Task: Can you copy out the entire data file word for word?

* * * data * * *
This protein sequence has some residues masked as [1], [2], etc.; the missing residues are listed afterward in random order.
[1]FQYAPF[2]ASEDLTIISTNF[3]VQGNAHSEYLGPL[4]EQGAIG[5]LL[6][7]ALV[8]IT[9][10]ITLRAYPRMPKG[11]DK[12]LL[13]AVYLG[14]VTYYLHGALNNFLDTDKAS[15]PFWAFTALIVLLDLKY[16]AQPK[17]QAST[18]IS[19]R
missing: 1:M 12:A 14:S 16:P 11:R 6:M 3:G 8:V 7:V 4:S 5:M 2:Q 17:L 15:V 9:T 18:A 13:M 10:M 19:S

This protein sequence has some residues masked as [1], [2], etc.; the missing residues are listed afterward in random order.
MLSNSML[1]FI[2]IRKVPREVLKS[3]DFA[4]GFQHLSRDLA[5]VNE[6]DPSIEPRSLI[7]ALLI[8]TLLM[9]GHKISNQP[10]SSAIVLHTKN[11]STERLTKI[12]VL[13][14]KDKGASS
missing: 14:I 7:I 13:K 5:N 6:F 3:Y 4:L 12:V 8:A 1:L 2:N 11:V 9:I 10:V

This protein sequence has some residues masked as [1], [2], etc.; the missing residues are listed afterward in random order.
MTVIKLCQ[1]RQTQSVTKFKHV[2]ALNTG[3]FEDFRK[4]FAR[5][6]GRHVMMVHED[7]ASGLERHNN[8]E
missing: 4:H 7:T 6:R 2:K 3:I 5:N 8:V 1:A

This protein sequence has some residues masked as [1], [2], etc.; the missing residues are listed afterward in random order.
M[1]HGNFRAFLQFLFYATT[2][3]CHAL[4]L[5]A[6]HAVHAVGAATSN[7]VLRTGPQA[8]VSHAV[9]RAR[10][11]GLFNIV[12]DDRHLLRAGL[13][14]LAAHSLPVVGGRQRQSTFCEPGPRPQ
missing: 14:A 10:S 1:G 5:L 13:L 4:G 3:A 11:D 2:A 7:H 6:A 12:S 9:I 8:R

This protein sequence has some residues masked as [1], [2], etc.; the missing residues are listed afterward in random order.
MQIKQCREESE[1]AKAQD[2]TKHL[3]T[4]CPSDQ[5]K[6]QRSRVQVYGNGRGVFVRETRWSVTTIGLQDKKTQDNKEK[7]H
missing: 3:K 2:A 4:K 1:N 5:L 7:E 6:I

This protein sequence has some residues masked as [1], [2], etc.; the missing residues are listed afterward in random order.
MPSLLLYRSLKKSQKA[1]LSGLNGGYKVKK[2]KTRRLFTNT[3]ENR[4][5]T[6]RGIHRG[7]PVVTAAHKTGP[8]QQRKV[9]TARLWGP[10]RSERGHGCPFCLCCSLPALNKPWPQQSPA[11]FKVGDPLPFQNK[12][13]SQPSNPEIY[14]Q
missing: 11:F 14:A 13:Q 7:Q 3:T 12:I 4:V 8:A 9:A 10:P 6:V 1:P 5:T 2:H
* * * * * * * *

This protein sequence has some residues masked as [1], [2], etc.; the missing residues are listed afterward in random order.
[1]FQYAPF[2]ASEDLTIISTNF[3]VQGNAHSEYLGPL[4]EQGAIG[5]LL[6][7]ALV[8]IT[9][10]ITLRAYPRMPKG[11]DK[12]LL[13]AVYLG[14]VTYYLHGALNNFLDTDKAS[15]PFWAFTALIVLLDLKY[16]AQPK[17]QAST[18]IS[19]R
missing: 1:M 12:A 14:S 16:P 11:R 6:M 3:G 8:V 7:V 4:S 5:M 2:Q 17:L 15:V 9:T 18:A 13:M 10:M 19:S

This protein sequence has some residues masked as [1], [2], etc.; the missing residues are listed afterward in random order.
MLSNSML[1]FI[2]IRKVPREVLKS[3]DFA[4]GFQHLSRDLA[5]VNE[6]DPSIEPRSLI[7]ALLI[8]TLLM[9]GHKISNQP[10]SSAIVLHTKN[11]STERLTKI[12]VL[13][14]KDKGASS
missing: 14:I 7:I 13:K 5:N 6:F 3:Y 4:L 12:V 8:A 1:L 2:N 11:V 9:I 10:V

This protein sequence has some residues masked as [1], [2], etc.; the missing residues are listed afterward in random order.
MTVIKLCQ[1]RQTQSVTKFKHV[2]ALNTG[3]FEDFRK[4]FAR[5][6]GRHVMMVHED[7]ASGLERHNN[8]E
missing: 4:H 7:T 6:R 2:K 3:I 5:N 8:V 1:A

This protein sequence has some residues masked as [1], [2], etc.; the missing residues are listed afterward in random order.
M[1]HGNFRAFLQFLFYATT[2][3]CHAL[4]L[5]A[6]HAVHAVGAATSN[7]VLRTGPQA[8]VSHAV[9]RAR[10][11]GLFNIV[12]DDRHLLRAGL[13][14]LAAHSLPVVGGRQRQSTFCEPGPRPQ
missing: 14:A 10:S 1:G 5:L 13:L 4:G 3:A 11:D 2:A 7:H 6:A 12:S 9:I 8:R

This protein sequence has some residues masked as [1], [2], etc.; the missing residues are listed afterward in random order.
MQIKQCREESE[1]AKAQD[2]TKHL[3]T[4]CPSDQ[5]K[6]QRSRVQVYGNGRGVFVRETRWSVTTIGLQDKKTQDNKEK[7]H
missing: 3:K 2:A 4:K 1:N 5:L 7:E 6:I

This protein sequence has some residues masked as [1], [2], etc.; the missing residues are listed afterward in random order.
MPSLLLYRSLKKSQKA[1]LSGLNGGYKVKK[2]KTRRLFTNT[3]ENR[4][5]T[6]RGIHRG[7]PVVTAAHKTGP[8]QQRKV[9]TARLWGP[10]RSERGHGCPFCLCCSLPALNKPWPQQSPA[11]FKVGDPLPFQNK[12][13]SQPSNPEIY[14]Q
missing: 11:F 14:A 13:Q 7:Q 3:T 12:I 4:V 8:A 9:A 10:P 6:V 1:P 5:T 2:H